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I heard about limits such as a maximum of 3 trades in 3 days, if margin accounts can overcome these limits, how is it done? When I asked my broker, he said it's possible, but, I don't understand how this limit can be overcome by having a margin account.

I'm trying US stock markets

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If you buy a stock (US) then you can sell it any time that you want whether it be minutes or months later.

In Cash Account, you can make as many trades as you want with the money available in your account but once you have gone through it, you must wait until settlement until the cash is available for more trading (T+2).

In a margin account, you can borrow money from broker to purchase stock. Reg T initial margin is 50% though brokers can require higher initial margin. Some securities have margin restrictions (leveraged ETFs, stocks below $5).

If you make more than 3 day trades (options and equities) in a rolling 5 business day period in a margin account, provided the number of day trades is more than six percent of the total trading activity for that same five day period then you are considered to be a Pattern Day Trader. Then, you must maintain a minimum equity of $25k in a margin account on any day that trades are made and must be in the account prior to the day trading. If the account drops below $25k, no day trades will be allowed until the account is restored to the $25k minimum equity level.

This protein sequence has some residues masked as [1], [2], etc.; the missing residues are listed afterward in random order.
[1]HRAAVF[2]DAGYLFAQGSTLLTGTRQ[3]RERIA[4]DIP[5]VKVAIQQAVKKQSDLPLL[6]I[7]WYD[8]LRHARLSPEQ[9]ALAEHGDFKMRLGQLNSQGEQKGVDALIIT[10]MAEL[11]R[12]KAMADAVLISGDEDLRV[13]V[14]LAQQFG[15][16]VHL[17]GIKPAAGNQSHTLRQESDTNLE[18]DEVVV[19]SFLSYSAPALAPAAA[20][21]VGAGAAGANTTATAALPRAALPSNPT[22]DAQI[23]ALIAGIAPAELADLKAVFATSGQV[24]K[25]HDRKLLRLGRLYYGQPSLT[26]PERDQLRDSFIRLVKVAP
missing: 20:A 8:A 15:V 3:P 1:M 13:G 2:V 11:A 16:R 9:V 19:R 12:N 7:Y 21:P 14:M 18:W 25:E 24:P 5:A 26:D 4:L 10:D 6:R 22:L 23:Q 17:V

A PDT is allowed intraday to trade 4 times the maintenance margin excess in the account as of the close of business of the previous day but must revert to the standard 50% margin by the end of the current day. Brokers have the right to set more restrictive levels of margin (less than 4:1).

  • these are US rules, right? They will be very different for other countries. – Aganju Sep 23 '18 at 11:41
  • Yes, US rules, as stated in my first sentence. – Bob Baerker Sep 23 '18 at 11:43

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